Eleventh Week: April 5, 7, and 9
This week, we will continue working on object-oriented programming. We still have to finish Sections 5.3 and 5.4. We will then move on to the new reading for the week, which is Sections 5.5 and 5.6. Section 5.5 covers some of the essential core concepts of true object-oriented programming: subclasses, inheritance, and polymorphism. Section 5.6 is a short section about two special variables, this and super. We might actually talk about this before doing Section 5.5. It will take some time to get through all of this material, and we will almost certainly need to continue it next week.
Tenth Week: March 29 and 31; April 2
There is a test on Wednesday. Please see the study guide.
We will spend class on Monday reviewing for the test. On Friday, we will move on to Sections 5.3 and 5.4. The topic is object-oriented programming and how to design classes.
There will be a new lab on Tuesday, but instead of the following Monday, it will be due on Monday, April 12. The last day for turning in Lab 7 with a penalty for being late has been extended to midnight on Monday, April 5.
Ninth Week: March 22, 24, and 26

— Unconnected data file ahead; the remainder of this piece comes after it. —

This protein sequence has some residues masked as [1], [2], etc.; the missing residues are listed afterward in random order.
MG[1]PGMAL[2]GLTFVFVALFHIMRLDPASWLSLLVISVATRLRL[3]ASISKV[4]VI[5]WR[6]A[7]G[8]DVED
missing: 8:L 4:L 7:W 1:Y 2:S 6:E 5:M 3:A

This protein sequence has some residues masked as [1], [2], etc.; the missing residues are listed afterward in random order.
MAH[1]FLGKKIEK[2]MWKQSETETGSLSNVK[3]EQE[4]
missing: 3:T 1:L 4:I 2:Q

The reading for the week is Sections 5.1 and 5.2. These sections cover the core ideas about classes and objects, and they are fundamental to Java programming.
The first part of Lab 7 is due by midnight on Monday and will not be accepted late. Remember that for this part, you only need to have made some progress on the full program, which is not due until next week. Please remember that if you are working with someone on this lab, both of your names must be at the top of the program.
There will be a test next week, on Wednesday, March 31. A study guide will be available by Friday.
Eighth Week: March 15, 17, and 19
We will spend a little more time on lambda expressions, Section 4.5, but the only thing that you really need to know about them is what they represent and how to pass them as parameters to methods that someone else has written.
We will also spend some time on Monday looking at the Minesweeper program that you will implement for Lab 7.
After that, we will move on to Sections 4.6 and 4.7, and 4.8. I hope to cover at least part of Section 4.8 on Friday, but we will probably have to continue it next Monday.
Lab 6 is due by midnight on Monday (but can be turned in late until noon on Saturday, with a 10% penality).
Seventh Week: March 8, 10, and 12